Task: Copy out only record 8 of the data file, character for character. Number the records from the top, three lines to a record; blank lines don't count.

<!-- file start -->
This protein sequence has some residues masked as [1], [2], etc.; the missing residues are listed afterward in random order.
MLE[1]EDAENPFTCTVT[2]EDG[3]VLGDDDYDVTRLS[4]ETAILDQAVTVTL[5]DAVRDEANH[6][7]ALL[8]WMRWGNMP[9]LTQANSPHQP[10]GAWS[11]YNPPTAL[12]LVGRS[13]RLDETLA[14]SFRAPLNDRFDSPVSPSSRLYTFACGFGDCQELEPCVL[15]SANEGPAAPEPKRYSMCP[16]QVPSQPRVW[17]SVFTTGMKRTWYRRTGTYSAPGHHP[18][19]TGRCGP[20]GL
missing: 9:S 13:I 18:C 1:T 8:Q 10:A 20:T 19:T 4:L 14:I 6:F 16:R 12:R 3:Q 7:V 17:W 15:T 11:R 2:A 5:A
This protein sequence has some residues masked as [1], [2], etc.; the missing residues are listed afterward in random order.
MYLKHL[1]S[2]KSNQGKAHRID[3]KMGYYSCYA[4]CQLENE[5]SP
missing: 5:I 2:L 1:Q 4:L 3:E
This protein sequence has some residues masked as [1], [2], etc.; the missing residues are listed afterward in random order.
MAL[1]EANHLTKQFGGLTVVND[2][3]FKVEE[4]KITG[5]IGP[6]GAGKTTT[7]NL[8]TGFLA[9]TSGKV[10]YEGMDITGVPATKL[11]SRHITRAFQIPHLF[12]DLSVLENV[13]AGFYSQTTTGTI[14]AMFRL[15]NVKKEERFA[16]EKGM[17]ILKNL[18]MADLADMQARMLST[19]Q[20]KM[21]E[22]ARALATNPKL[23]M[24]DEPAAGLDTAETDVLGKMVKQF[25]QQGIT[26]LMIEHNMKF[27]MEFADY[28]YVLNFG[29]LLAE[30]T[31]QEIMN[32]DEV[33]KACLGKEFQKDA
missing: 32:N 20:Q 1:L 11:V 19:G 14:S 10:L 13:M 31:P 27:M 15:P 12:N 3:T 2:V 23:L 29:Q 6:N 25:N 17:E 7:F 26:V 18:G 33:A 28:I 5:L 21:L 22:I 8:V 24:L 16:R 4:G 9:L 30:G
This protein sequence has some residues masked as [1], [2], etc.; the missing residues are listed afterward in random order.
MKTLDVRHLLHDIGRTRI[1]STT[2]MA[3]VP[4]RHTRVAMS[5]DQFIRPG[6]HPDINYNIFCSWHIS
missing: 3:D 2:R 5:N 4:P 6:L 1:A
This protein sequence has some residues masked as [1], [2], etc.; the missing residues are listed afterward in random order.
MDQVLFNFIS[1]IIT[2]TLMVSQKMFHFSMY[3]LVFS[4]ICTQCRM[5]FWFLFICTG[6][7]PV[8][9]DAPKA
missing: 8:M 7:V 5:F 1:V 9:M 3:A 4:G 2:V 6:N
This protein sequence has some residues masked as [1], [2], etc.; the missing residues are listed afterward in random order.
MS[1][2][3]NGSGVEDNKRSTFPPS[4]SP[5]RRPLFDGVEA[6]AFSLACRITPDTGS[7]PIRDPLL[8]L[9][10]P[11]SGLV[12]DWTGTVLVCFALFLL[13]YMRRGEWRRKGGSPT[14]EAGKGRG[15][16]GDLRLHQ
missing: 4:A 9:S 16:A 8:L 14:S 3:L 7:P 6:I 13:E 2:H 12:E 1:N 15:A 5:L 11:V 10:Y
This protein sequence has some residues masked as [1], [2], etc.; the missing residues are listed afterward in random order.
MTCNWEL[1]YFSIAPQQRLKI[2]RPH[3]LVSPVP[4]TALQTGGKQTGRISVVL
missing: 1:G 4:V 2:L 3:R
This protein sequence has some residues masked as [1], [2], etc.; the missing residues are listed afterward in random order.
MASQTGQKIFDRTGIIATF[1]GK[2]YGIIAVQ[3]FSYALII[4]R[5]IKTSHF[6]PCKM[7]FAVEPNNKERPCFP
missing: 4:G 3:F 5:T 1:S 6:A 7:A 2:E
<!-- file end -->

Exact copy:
This protein sequence has some residues masked as [1], [2], etc.; the missing residues are listed afterward in random order.
MASQTGQKIFDRTGIIATF[1]GK[2]YGIIAVQ[3]FSYALII[4]R[5]IKTSHF[6]PCKM[7]FAVEPNNKERPCFP
missing: 4:G 3:F 5:T 1:S 6:A 7:A 2:E